Principles Chapter 8
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Define income and wealth and describe their relation to social class.
- Income is the economic gain derived from wages, salaries, income transfers (governmental aid), and ownership of property.
- Wealth is the value of all of a person's or family's economic assets, including income, personal property, and income-producing property.
- Those with higher income and wealth are higher in social class.
Describe Marx�s perspective on class position and class relationships.
- States that capitalist societies consist of two classes - capitalist (bourgeoisie) class and working class (proletariat).
- Class relationships involve inequality and exploitation. Workers exploited by capitalists to maximize profits. Continual exploitation results in workers' alienation.
Describe current statistics about the poor in the U.S.
Young, female, white(2/3) and native Americans, no high school diploma
Compare Socioeconomic statistics and social class.
- Socioeconomic statistics (SES) is A combined measure that, in order to determine class location, attempts to classify individuals, families, or households in terms of factors such as income, occupation, and education.
Describe the ways that income is distributed in the U.S.
- Income refers to money, wages, and payments that periodically are received as returns for an occupation or investment.
- And is very unevenly distributed in the US and varies from face and class.
- 20 wealthiest-50 of income
- 20 poorest-4 of income
Compare functionalist and conflict approaches to measuring class.
- Functionalist perspectives view classes as broad groupings of people who share similar levels of privilege on the basis of their roles in the occupational structure. According to the Davis-Moore thesis, stratification exists in all societies, and some inequality is not only inevitable but also necessary for the ongoing functioning of society. The positions that are most important within society and that require the most talent and training must be highly rewarded.
- Conflict perspectives on class are based on the assumption that social stratification is created and maintained by one group (typically the capitalist class) in order to enhance and protect its own economic interests. Conflict theories measure class according to people�s relationships with others in the production process.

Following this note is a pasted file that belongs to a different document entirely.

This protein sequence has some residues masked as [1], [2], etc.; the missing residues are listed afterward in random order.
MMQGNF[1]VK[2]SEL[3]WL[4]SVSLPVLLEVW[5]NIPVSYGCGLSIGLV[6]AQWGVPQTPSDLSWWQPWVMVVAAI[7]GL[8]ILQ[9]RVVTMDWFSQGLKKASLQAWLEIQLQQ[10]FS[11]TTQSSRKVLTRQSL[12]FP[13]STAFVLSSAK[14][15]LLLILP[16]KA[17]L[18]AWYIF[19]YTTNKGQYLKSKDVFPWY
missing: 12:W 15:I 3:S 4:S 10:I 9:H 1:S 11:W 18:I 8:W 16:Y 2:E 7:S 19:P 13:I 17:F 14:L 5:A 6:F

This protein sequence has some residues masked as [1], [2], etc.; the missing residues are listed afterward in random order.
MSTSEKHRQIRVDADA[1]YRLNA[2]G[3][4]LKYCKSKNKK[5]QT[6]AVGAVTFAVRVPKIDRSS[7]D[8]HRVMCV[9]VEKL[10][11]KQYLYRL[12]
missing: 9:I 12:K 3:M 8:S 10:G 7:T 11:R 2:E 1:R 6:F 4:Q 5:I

Distinguish between absolute and relative poverty and describe the characteristics and lifestyle of those who live in the U.S.
- Absolute Poverty exists when people do not have the means to secure the most basic necessities of life.
- Relative Poverty exists when people may be able to afford basic necessities but are still unable to maintain an average standard of living.
- Young, female, white(2/3) and native americans
Describe the contributions of the Symbolic Interactionist perspective to understanding social inequality.
The beliefs and actions of people reflect their class location in society.
Outline Weber�s multidimensional approach to social stratification and explain how people are ranked on all three dimensions.
In his analysis of these dimensions �wealth, prestige, and power- of "class" as an ideal type (that can be used to compare and contrast various societies) rather than as a specific social category of "real" people.
Discuss slavery and its relationship to global poverty.
- Slavery is an extreme form of stratification in which some people are owned by others.
- They have little to no control over their lives.Five societies have had them-ancient Greece, the roman empire, the united states, the Caribbean, and brazil.
- Four primary characteristics in us it was for life + inherited, were considered property not human beings, denied rights, and coercion was used to keep them in their place.
Distinguish between functionalist and conflict explanations of social inequality.